Slate Columnist Who Hated Obstruction of SCOTUS Nominees Two Weeks Ago Suddenly Loves It
Anyone who has followed Slate legal columnist and editor Dahlia Lithwick‘s storied career knows that she is a hack for liberal causes. Not that there’s anything wrong with that; some of my best friends are hacks. But she’s an embarrassing hack. Her columns are so often full of holes, fallacies, and factual errors, they typically aren’t worth pointing out (although I will always treasure the Patterico blog post which persuasively argued that Lithwick wrote an entire piece bashing a judge’s opinion without actually reading it).
But this was too juicy to pass up: within the span of only two weeks, Lithwick managed to articulate two completely different views on the same subject. What’s more, her justification for the turnabout was nakedly partisan.
In October, Lithwick wrote a column entitled “Eight Is Not Enough,” the premise of which was that Republicans were doing serious damage to the Supreme Court by refusing to consider President Barack Obama‘s nomination of Merrick Garland to the highest court in the land. “Senate Republicans believe the Supreme Court will be just fine permanently operating one justice down,” she lamented, saying Chief Justice John Roberts had a responsibility to tell them otherwise.
What can John Roberts say? It’s almost painfully simple. He can say, in the most sober, measured, and nonpartisan fashion that the court needs nine justices. He can note that although the court began with six justices—and from 1863 to 1866 had 10—the Judiciary Act of 1869 stipulated that the court be made of nine justices. He can note what happened to FDR when he attempted to pack the court in 1937 and observe parenthetically that this revolt came from the American public. He can also point out that fluctuations in the authorized strength of the court came with changes in the circuit courts, not recreational obstruction in the Senate.
“…Allowing the court to dwindle to eight or even seven members as a result of bare-knuckled obstruction would so undermine the legitimacy of future rulings and someday justices that the court might not ever recover,” she warns. So the Court needs nine members, and the Senate can’t and shouldn’t obstruct that ninth pick. I think you can see where this is heading…
Along comes President Donald Trump. Now, Lithwick insists that Democrats have a duty to obstruct Trump for his entire four-year term and filibuster any Supreme Court nominee he puts forward. Turns out eight justices is enough:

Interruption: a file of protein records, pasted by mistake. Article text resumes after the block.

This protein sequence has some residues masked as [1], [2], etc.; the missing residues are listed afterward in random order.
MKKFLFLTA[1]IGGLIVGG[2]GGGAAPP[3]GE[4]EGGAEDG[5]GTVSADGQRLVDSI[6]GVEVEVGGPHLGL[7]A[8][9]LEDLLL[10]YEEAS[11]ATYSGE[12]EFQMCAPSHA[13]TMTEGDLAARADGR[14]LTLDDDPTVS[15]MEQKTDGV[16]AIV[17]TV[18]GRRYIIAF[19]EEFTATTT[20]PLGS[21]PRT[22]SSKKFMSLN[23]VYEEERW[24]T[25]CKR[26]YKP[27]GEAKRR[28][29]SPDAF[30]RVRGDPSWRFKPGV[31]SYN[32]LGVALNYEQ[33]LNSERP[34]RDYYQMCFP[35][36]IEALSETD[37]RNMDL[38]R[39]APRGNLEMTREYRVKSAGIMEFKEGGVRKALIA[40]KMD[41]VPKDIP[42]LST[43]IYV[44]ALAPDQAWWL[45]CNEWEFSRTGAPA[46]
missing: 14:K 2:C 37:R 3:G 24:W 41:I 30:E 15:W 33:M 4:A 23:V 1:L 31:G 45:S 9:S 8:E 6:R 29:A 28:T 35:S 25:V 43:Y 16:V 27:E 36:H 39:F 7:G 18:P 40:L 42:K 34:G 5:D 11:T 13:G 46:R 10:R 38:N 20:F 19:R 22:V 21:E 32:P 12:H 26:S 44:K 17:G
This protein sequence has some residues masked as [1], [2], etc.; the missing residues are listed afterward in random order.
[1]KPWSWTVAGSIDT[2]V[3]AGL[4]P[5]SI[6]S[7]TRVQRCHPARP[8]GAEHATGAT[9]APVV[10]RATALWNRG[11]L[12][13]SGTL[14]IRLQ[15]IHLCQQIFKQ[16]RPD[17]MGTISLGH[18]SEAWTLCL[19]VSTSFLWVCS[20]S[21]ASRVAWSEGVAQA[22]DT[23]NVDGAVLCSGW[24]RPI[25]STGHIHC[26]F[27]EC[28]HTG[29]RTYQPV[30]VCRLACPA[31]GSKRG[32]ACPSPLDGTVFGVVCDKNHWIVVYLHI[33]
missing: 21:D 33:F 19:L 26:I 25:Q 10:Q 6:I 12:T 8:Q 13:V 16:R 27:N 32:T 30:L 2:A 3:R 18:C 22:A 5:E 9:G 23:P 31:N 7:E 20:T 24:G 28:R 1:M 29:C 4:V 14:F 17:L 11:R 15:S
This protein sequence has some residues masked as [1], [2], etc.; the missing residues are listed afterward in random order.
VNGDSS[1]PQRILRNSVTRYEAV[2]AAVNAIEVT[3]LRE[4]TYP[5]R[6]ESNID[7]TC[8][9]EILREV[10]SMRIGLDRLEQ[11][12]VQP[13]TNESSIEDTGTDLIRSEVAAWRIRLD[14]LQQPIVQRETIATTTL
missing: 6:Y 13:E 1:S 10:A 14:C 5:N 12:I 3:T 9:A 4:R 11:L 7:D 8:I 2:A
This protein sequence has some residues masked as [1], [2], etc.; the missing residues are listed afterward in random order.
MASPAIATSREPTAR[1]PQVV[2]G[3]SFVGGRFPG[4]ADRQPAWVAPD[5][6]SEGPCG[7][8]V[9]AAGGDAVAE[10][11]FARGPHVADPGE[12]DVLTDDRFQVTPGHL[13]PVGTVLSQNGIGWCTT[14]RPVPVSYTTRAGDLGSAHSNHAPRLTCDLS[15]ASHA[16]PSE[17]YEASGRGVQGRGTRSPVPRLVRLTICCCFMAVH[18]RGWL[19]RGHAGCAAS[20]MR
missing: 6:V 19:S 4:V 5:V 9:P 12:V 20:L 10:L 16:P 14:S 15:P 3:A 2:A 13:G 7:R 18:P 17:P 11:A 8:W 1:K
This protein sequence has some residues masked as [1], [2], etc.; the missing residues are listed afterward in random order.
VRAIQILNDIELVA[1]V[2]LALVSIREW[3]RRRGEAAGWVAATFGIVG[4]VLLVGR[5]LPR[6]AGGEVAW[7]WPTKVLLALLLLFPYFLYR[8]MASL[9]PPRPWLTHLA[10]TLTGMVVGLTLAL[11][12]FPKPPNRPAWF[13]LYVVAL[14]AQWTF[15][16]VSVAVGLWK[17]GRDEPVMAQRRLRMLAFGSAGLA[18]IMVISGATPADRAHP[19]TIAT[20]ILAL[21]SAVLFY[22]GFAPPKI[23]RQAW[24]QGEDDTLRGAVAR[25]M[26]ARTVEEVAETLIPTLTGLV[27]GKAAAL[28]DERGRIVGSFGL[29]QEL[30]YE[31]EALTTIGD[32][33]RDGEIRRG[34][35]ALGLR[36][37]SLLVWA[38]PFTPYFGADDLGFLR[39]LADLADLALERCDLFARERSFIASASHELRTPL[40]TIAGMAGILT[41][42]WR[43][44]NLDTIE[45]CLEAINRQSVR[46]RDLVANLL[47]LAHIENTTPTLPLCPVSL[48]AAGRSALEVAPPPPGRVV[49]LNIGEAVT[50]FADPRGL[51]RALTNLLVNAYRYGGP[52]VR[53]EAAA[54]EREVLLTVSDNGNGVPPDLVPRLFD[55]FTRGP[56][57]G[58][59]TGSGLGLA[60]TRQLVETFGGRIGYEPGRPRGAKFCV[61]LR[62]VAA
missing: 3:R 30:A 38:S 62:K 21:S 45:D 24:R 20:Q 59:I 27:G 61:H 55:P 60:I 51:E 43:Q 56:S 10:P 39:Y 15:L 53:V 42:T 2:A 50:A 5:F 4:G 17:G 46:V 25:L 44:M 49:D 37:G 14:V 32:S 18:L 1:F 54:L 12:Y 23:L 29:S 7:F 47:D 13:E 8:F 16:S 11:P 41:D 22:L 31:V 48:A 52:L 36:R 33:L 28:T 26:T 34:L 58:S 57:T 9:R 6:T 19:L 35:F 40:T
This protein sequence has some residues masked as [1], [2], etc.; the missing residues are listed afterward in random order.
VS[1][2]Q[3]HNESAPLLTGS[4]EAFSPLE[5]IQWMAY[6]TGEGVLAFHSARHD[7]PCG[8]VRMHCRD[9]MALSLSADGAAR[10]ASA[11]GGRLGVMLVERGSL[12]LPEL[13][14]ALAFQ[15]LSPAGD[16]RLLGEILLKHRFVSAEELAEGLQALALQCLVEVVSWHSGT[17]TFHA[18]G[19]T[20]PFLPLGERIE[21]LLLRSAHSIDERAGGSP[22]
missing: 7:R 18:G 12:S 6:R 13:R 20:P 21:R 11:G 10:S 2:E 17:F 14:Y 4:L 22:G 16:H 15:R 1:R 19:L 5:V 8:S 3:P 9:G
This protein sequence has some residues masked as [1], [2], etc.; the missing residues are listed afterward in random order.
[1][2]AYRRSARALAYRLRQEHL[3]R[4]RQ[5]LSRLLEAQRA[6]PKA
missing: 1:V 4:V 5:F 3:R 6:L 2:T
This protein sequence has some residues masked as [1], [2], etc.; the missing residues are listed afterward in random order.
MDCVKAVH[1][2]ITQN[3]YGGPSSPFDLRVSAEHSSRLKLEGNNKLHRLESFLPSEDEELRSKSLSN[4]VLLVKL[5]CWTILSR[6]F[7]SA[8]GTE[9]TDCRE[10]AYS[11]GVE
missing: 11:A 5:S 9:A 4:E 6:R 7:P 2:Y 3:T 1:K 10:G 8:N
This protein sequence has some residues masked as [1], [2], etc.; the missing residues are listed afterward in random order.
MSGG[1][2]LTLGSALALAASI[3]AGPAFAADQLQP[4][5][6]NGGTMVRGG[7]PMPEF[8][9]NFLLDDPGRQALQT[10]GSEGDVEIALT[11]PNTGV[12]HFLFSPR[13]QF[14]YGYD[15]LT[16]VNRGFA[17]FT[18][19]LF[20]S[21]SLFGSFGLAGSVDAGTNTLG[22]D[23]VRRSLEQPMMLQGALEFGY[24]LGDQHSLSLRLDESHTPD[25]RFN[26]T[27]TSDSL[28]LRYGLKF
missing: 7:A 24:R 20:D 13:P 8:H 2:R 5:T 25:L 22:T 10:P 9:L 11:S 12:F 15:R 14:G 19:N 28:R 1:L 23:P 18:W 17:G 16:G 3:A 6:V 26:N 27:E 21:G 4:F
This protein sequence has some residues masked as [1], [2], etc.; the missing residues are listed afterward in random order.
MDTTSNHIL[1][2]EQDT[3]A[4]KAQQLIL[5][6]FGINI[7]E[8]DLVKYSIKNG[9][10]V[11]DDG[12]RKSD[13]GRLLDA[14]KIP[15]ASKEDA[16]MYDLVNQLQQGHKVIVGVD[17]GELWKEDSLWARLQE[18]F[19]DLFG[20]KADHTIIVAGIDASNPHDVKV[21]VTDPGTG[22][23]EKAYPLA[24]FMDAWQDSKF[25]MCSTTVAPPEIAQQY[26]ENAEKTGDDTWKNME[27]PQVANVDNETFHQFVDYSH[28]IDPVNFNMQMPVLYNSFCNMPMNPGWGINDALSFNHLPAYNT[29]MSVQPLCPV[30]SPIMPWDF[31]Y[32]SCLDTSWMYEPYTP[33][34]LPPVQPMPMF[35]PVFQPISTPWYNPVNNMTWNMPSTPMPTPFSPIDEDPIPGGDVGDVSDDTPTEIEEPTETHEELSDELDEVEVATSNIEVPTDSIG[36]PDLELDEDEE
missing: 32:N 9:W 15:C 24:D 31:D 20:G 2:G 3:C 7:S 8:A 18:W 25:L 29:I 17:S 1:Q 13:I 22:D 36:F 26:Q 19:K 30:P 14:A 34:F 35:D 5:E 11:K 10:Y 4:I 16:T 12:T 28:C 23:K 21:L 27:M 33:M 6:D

The current Supreme Court vacancy is not Trump’s to fill. This was President Obama’s vacancy and President Obama’s nomination. Please don’t tacitly give up on it because it was stolen by unprecedented obstruction and contempt. Instead, do to them what they have done to us. Sometimes, when they go low, we need to go lower, to protect a thing of great value.
Nothing says your position has the moral high ground like “we need to go lower,” right? Or how about Lithwick openly telling the Democrats to lie to the American people? “We will lose. But that’s not the point now. Democrats need to repeat Ted Cruz’s lie that eight justices will suffice.”
Had Lithwick said two weeks ago that the Republicans needed to appoint Garland because she wanted a liberal majority on the Court or because Obama had a “right” to a nominee, I wouldn’t be writing this column. But she didn’t. Instead she framed her objections as purely nonpartisan, procedural, practical, and above the fray. Not nominating Garland damaged America, it was an affront to democracy, it was obstruction, it was unjust.
Now we learn that was a lie. Lithwick didn’t care about any of that, she just wanted to further her side’s agenda. And to that end, she is now openly telling her party to take an action she believes damages the stability of the United States judiciary for the sake of what amounts to a toothless temper tantrum.
Here’s the thing: Democrats and Republicans alike are both guilty of the obstruction of judicial picks when out of power, but they at least have the decency to dress up that obstruction behind facades. For Samuel Alito, Democrats dug up some case he should have recused himself from sixteen years earlier to filibuster a nominee basically every neutral observer agreed was qualified. For Garland, Republicans pointed to the scarcity of Supreme Court nominations in election years, a hitherto unheard-of objection.
Say what you will about the Republicans’ rather transparent obstruction of Garland, the arguments they chose to forward won’t make them hypocrites come January. They argued the next president should choose the next Supreme Court justice, and now he will. Democrats will have a tougher time of it; their arguments were loftier, that blocking Garland was “disrespecting the Constitution,” that they the GOP was “undermining the Supreme Court.” Like Lithwick, they claimed to be above politics, making it all the more awkward for them in the coming years when they inevitably embrace their position as the new obstructionists.
But Lithwick isn’t even bothering with excuses any more. She argues that the Democrats should obstruct Trump’s nominees, because f**k you. “The only way to answer nihilism is with nihilism of our own,” she argues. Something tells me that won’t be a winner in the court of public opinion.
Again, I don’t care if an opinion columnist is a hackish hack writing hacky things; that’s our job sometimes. But at least be a good one.
[Image via screengrab]
This is an opinion piece. The views expressed in this article are those of just the author.